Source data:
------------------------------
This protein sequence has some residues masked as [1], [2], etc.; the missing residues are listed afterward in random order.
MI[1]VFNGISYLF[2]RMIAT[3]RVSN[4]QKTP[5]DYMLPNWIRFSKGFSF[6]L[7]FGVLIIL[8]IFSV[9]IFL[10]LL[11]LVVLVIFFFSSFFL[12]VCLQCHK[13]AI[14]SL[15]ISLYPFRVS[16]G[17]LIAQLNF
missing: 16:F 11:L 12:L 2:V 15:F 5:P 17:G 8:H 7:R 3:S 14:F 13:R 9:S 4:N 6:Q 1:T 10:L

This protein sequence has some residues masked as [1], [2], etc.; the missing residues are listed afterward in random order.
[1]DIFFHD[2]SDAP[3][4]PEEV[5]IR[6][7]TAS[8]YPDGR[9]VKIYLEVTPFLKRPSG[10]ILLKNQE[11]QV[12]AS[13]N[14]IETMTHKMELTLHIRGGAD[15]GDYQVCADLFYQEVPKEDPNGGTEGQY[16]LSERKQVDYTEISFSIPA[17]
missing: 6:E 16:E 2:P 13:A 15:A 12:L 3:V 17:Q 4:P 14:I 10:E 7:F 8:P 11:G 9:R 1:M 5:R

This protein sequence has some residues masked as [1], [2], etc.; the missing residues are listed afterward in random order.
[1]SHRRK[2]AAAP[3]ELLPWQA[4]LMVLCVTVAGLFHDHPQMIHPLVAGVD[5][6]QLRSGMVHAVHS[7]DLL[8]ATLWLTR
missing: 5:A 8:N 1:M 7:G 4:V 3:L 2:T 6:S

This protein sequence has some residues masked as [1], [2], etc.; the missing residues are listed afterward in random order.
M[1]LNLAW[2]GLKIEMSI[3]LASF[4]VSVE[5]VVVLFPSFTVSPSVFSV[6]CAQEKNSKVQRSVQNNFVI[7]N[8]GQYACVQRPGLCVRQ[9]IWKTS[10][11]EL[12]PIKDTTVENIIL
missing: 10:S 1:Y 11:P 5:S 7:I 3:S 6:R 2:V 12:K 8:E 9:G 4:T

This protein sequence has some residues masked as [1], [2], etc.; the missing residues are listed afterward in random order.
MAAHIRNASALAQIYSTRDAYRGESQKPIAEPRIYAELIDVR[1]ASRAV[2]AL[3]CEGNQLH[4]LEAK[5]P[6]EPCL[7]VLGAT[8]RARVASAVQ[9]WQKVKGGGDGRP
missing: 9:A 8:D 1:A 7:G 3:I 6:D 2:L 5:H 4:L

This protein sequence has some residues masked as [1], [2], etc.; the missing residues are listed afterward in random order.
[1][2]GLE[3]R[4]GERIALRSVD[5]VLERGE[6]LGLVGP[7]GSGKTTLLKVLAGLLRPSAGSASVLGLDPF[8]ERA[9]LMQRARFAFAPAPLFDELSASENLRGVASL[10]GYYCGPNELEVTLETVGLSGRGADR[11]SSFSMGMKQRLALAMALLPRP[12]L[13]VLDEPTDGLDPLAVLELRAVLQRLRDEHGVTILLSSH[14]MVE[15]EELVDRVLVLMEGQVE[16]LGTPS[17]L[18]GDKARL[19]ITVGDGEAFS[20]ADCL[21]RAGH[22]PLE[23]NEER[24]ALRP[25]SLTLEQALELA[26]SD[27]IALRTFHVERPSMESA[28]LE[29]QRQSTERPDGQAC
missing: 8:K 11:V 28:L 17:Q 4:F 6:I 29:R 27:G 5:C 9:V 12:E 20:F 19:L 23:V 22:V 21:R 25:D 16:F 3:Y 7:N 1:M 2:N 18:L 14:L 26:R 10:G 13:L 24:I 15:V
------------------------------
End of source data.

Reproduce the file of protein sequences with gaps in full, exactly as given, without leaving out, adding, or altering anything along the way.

This protein sequence has some residues masked as [1], [2], etc.; the missing residues are listed afterward in random order.
MI[1]VFNGISYLF[2]RMIAT[3]RVSN[4]QKTP[5]DYMLPNWIRFSKGFSF[6]L[7]FGVLIIL[8]IFSV[9]IFL[10]LL[11]LVVLVIFFFSSFFL[12]VCLQCHK[13]AI[14]SL[15]ISLYPFRVS[16]G[17]LIAQLNF
missing: 16:F 11:L 12:L 2:V 15:F 5:P 17:G 8:H 7:R 3:S 14:F 13:R 9:S 4:N 6:Q 1:T 10:L

This protein sequence has some residues masked as [1], [2], etc.; the missing residues are listed afterward in random order.
[1]DIFFHD[2]SDAP[3][4]PEEV[5]IR[6][7]TAS[8]YPDGR[9]VKIYLEVTPFLKRPSG[10]ILLKNQE[11]QV[12]AS[13]N[14]IETMTHKMELTLHIRGGAD[15]GDYQVCADLFYQEVPKEDPNGGTEGQY[16]LSERKQVDYTEISFSIPA[17]
missing: 6:E 16:E 2:P 13:A 15:A 12:L 3:V 17:Q 4:P 14:I 10:E 7:F 8:P 11:G 9:R 1:M 5:R

This protein sequence has some residues masked as [1], [2], etc.; the missing residues are listed afterward in random order.
[1]SHRRK[2]AAAP[3]ELLPWQA[4]LMVLCVTVAGLFHDHPQMIHPLVAGVD[5][6]QLRSGMVHAVHS[7]DLL[8]ATLWLTR
missing: 5:A 8:N 1:M 7:G 4:V 3:L 2:T 6:S

This protein sequence has some residues masked as [1], [2], etc.; the missing residues are listed afterward in random order.
M[1]LNLAW[2]GLKIEMSI[3]LASF[4]VSVE[5]VVVLFPSFTVSPSVFSV[6]CAQEKNSKVQRSVQNNFVI[7]N[8]GQYACVQRPGLCVRQ[9]IWKTS[10][11]EL[12]PIKDTTVENIIL
missing: 10:S 1:Y 11:P 5:S 7:I 3:S 6:R 2:V 12:K 8:E 9:G 4:T

This protein sequence has some residues masked as [1], [2], etc.; the missing residues are listed afterward in random order.
MAAHIRNASALAQIYSTRDAYRGESQKPIAEPRIYAELIDVR[1]ASRAV[2]AL[3]CEGNQLH[4]LEAK[5]P[6]EPCL[7]VLGAT[8]RARVASAVQ[9]WQKVKGGGDGRP
missing: 9:A 8:D 1:A 7:G 3:I 6:D 2:L 5:H 4:L

This protein sequence has some residues masked as [1], [2], etc.; the missing residues are listed afterward in random order.
[1][2]GLE[3]R[4]GERIALRSVD[5]VLERGE[6]LGLVGP[7]GSGKTTLLKVLAGLLRPSAGSASVLGLDPF[8]ERA[9]LMQRARFAFAPAPLFDELSASENLRGVASL[10]GYYCGPNELEVTLETVGLSGRGADR[11]SSFSMGMKQRLALAMALLPRP[12]L[13]VLDEPTDGLDPLAVLELRAVLQRLRDEHGVTILLSSH[14]MVE[15]EELVDRVLVLMEGQVE[16]LGTPS[17]L[18]GDKARL[19]ITVGDGEAFS[20]ADCL[21]RAGH[22]PLE[23]NEER[24]ALRP[25]SLTLEQALELA[26]SD[27]IALRTFHVERPSMESA[28]LE[29]QRQSTERPDGQAC
missing: 8:K 11:V 28:L 17:Q 4:F 6:I 29:R 27:G 5:C 9:V 12:E 20:F 19:L 23:V 22:V 21:R 25:D 16:F 3:Y 7:N 1:M 2:N 18:L 14:L 26:R 10:G 13:L 24:I 15:V